We relocate to the handicapped stall of the bathroom, which certainly looks strange to any unknowing lavatory patrons. All of our tickets are laid out on the floor and we begin to catalog all of the numbers and make slips of paper that tell each person which ranges of numbers they're responsible for. My ears perk up when I hear the drawing starting in the ballroom.
I run back with my tickets and a couple of friends. Terry and Blake remain in the bathroom to finish cataloging the tickets.
"And the first prize is the $50 gift certificate to Serranos... the winning ticket is number 544432"
That's my ticket. I find it, hand it to an uninvolved friend, and ask her to pick it up for me.
"The next prize is a $50 gift certificate to Bed, Bath, and Beyond.... the winning ticket is number 61234"
Al has that one. He goes up to get his ticket. We start laughing hysterically. The rest of the prizes are called out, with us winning half of them. No one is suspicious because different people pick them up each time.
The two final prizes are a $200 gift certificate to the local mall and a parking spot in the dorm garage. We win the parking spot.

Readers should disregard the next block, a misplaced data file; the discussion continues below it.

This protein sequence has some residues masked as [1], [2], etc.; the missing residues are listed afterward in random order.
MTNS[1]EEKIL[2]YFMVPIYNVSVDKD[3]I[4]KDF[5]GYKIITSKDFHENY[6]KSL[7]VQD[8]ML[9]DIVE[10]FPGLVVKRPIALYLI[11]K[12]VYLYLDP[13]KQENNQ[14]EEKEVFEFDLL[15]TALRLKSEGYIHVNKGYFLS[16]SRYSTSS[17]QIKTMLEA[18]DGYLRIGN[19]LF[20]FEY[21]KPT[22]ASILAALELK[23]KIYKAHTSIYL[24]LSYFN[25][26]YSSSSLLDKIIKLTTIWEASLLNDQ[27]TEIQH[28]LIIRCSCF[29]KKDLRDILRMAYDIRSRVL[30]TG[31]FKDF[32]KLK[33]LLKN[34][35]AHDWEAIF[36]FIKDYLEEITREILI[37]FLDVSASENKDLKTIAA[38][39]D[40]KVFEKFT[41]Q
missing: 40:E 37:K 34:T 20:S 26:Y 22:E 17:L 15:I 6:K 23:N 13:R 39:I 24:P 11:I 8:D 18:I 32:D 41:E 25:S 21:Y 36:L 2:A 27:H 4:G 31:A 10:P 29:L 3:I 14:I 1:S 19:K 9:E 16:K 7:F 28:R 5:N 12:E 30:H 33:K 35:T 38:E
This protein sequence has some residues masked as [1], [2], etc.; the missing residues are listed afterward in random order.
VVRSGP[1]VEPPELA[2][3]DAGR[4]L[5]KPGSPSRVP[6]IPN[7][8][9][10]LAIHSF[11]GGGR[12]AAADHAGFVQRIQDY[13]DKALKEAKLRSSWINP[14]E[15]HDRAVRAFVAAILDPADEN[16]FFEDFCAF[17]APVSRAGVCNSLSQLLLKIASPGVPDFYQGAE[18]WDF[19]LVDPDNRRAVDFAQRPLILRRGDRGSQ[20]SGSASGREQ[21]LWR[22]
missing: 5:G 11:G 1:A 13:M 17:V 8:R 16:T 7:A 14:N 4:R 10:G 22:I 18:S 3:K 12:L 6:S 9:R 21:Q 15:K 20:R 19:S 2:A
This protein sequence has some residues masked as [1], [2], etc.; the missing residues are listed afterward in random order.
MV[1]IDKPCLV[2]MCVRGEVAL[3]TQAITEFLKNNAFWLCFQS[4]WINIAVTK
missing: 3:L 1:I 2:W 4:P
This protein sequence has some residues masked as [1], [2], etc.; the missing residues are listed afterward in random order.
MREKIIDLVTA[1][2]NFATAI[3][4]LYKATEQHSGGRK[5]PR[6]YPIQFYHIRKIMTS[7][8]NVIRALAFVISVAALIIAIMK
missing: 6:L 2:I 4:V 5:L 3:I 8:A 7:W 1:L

"Now for the $200 gift certificate. The winning ticket is number 54416"
We all look at our slips. None of us have it.
"I KNOW I had that ticket," I say.
I start to run to the bathroom to get Terry, but it's too late. He runs out of the bathroom and yells, "I have it!"
The crowd turns and Terry sifts through a tangled mass of tickets. He finds the right one and claims his prize. We leave casino night having won about half of the prizes available. We used the gift certificates to buy things for the bus, and the restaurant gift certificates to eat meals during our breaks in bus work.
So how did we get found out the following year? It turns out that a friend of a friend of a friend was jealous that we won all the prizes. It's too bad because we had thousands of every possible colored ticket preorganized inside our jackets. Our goal was to win 90% of the prizes and leave people wondering. The irony is that if that girl had come to us we would have just given her a prize.
Hey jus wondering, where did u get that lockpicking gun you're talking about? My apartment has an extra room that is empty, but the complex keeps it locked. I would like to open it, so that my friends can crash in there, instead of my couch, whenever they're over.
+10 points for being forthright in some of your recent posts.. the gumball machine, Mary Gonzalez's retarded voicebox, and now this. Lord knows these were not our most honest dealings from back in the day. But reading about them sure does take me back to a weirder time. Thanks for the work, man.